Avoid getting caught out by knowing when your interest only loan reverts to a principal and interest payment.
Interest-only loans allow you to pay just the interest portion of a home loan, while leaving the principal untouched. This means much lower monthly repayments.
However, interest-only loans are only available for a set term, from one to five years. After this, the loans revert to a standard principal and interest (P&I) repayment. If you aren’t paying attention to when your interest-only period is due to expire, you could find yourself facing financial difficulties.
Why investors choose interest-only loans
Interest-only loans are popular with investors because the loans allow them to maximise their tax effectiveness. Interest on investor home loans is tax deductible, so this means investors making only interest payments can deduct their entire home loan repayment from their taxes.
The downside of this strategy is that borrowers with interest-only home loans aren’t paying off the principal on their loans. This means they aren’t making headway on their debt or building up equity in their homes. For investors, though, this often isn’t a concern. They may be looking to sell the house for a capital gain before the end of their home loan term.
What happens when the interest-only period expires?
When an interest-only period expires, an interest-only home loan reverts to P&I. This means repayments can rise significantly.
Some lenders will allow borrowers to enter another interest-only term after their current one expires. However, the Australian Prudential Regulation Authority (APRA) has flagged that it will be carefully scrutinising interest-only lending by banks in an effort to curb investor lending. This means interest-only borrowers may not be able to count on extending their interest-only period in the future.
ASIC last year conducted a review into interest-only lending, and found some troubling practices on the part of lenders:
- 40% of interest-only loans reviewed by ASIC were based on the assumption that the borrower had longer to repay the principal on their loan than they actually did.
- 30% of interest-only loans reviewed by ASIC showed no evidence that the lender had considered whether an interest-only loan met the borrower’s requirements.
- 20% of interest-only loans reviewed by ASIC showed the lender had not considered the borrower’s actual living expenses when approving the loan.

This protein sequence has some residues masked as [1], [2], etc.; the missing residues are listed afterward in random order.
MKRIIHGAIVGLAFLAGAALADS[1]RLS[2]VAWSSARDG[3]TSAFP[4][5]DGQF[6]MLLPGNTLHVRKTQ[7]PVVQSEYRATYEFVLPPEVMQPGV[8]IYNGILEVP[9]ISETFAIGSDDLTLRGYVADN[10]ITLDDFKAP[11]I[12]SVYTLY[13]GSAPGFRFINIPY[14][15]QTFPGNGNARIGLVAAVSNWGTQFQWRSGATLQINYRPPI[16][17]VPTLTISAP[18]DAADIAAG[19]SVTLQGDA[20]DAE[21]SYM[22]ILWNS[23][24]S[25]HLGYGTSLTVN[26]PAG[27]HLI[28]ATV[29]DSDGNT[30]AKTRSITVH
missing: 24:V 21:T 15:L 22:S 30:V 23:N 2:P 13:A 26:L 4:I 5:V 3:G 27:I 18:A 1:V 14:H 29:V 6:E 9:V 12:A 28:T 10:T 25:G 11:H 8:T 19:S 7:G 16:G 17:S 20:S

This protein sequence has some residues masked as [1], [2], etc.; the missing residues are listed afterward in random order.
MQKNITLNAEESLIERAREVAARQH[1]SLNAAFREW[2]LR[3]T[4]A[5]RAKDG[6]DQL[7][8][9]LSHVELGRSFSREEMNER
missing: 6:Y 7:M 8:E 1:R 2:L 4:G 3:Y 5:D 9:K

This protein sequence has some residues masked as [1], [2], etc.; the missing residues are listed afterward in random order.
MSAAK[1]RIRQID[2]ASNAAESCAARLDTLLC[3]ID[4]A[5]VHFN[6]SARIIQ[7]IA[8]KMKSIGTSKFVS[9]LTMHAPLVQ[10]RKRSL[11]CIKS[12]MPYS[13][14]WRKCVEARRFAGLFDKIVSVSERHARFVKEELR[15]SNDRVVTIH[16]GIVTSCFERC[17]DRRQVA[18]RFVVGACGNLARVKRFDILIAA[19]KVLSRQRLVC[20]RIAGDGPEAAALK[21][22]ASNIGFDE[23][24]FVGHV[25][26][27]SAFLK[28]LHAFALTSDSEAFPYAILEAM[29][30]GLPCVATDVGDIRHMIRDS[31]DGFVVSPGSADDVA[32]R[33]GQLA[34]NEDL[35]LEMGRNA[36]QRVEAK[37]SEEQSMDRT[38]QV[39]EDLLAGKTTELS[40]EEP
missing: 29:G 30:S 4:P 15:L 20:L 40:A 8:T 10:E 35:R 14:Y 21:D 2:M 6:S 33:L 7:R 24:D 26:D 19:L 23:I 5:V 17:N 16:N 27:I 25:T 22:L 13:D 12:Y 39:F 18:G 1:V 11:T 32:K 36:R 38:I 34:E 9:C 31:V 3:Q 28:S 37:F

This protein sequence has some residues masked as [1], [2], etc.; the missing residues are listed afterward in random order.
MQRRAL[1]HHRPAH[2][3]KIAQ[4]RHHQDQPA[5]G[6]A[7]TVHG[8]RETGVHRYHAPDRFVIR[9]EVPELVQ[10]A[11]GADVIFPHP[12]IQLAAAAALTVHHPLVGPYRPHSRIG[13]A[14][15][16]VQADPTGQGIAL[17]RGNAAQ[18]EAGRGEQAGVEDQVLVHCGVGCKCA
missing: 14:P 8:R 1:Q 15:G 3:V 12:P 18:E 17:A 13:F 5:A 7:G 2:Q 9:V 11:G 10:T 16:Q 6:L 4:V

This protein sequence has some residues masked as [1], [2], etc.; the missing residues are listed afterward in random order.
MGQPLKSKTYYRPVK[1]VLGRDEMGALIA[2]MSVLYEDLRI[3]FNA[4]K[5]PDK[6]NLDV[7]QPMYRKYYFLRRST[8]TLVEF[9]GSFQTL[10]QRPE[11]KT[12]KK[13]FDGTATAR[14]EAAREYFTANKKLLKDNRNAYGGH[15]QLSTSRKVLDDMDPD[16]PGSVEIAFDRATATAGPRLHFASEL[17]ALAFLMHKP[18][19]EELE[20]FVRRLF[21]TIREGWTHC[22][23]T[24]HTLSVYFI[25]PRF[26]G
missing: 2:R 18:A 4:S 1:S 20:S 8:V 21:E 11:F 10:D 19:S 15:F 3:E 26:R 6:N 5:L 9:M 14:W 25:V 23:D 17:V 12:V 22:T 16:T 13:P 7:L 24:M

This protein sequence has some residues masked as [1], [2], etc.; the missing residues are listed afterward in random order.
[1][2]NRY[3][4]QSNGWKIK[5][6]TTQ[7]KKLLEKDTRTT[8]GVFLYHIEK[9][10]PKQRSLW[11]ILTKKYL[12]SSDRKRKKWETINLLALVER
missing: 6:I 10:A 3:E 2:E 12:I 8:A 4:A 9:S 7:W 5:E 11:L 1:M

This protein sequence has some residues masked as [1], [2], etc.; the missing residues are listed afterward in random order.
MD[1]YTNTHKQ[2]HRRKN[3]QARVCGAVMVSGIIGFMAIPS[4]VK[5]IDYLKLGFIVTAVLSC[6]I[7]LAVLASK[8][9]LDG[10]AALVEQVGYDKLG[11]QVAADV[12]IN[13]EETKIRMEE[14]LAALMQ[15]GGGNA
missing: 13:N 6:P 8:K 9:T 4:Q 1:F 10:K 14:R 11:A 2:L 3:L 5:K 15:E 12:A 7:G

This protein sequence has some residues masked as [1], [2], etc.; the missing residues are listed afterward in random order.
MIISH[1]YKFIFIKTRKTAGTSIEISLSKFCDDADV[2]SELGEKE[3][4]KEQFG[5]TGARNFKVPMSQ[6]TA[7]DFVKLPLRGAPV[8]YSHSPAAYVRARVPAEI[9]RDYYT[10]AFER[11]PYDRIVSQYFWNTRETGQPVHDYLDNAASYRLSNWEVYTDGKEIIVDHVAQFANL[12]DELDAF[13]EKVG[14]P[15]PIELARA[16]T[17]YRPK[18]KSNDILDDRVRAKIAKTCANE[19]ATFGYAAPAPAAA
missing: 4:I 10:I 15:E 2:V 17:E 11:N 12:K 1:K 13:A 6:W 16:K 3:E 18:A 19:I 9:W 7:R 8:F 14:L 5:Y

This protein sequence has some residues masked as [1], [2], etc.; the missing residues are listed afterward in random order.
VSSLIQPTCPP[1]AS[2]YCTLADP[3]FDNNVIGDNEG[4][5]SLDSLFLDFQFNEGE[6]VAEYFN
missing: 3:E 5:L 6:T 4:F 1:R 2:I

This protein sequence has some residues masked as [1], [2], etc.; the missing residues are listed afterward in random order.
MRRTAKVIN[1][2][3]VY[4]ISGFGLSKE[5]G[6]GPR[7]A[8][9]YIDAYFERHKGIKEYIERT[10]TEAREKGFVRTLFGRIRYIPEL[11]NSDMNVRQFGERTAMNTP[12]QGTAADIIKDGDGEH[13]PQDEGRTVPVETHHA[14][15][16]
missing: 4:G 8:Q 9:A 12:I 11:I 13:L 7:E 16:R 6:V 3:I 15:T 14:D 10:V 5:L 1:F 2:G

Why it’s important to know when the interest-only period expires
When the interest-only period of a home loan expires, the loan repayments will automatically revert to principal and interest. Mortgage broker Cliff Ferrer of 1st Street Home Loans in Sydney explains how brokers keep tabs on their clients’ interest-only periods.
“As a broker, we set diary reminders to ensure our clients are aware of these changes so they can make a decision as to whether this change is suitable for their situation at that time or whether we need to apply any variation,” Ferrer says.
There are several reasons to pay close attention to interest-only periods, Ferrer suggests.
“Besides the fact that the payment will be higher, which could cause some budgeting issues if the client is unaware of the change. Typically investors will want to pay down any non-deductible debt (owner occupied) whilst maintaining their deductible debt (investment). They may also wish to set aside the additional funds into their offset for future potential purchases,” he says.
As Ferrer explains, when a loan reverts to P&I, the repayments can rise significantly. The calculations below show just how significant a jump this can be:
|Scenario 1||Scenario 2|
|Loan term||30 years||30 years|
|Repayment type||Interest Only||Principal and interest|
As you can see above, this amounts to an additional $658.43 per month, or $7,901.16 per year.
In some cases, when the interest-only period has expired the loan term will have shortened. For instance, if a borrower takes out a 30-year home loan with a five-year interest-only period, at the end of the five-year period the loan could revert to P&I with a loan term of 25 years. This could push monthly repayments even higher, as seen below:
- Loan term: 25 years
- Loan amount: $500,000
- Interest rate: 4.50%
- Repayment frequency: Monthly
- Repayment type: Principal and interest
- Monthly repayments: $2,779.16
This would amount to an additional $904.16 per month, or $10,849.92 per year. If you haven’t budgeted for this change, it could be quite a financial shock when your loan reverts to P&I.
As Ferrer explains, it’s also important to know when your interest-only period expires for tax purposes. If you’re an investor, an interest-only loan can help you maximise your tax-deductible debt. Knowing when the period ends means you’re better informed to make decisions on how to manage your non-tax-deductible debt.
Whether or not you choose, or are able, to extend the interest-only period on your loan, knowing when your home loan is due to revert to P&I repayments can help you budget, plan ahead and avoid unwelcome shocks.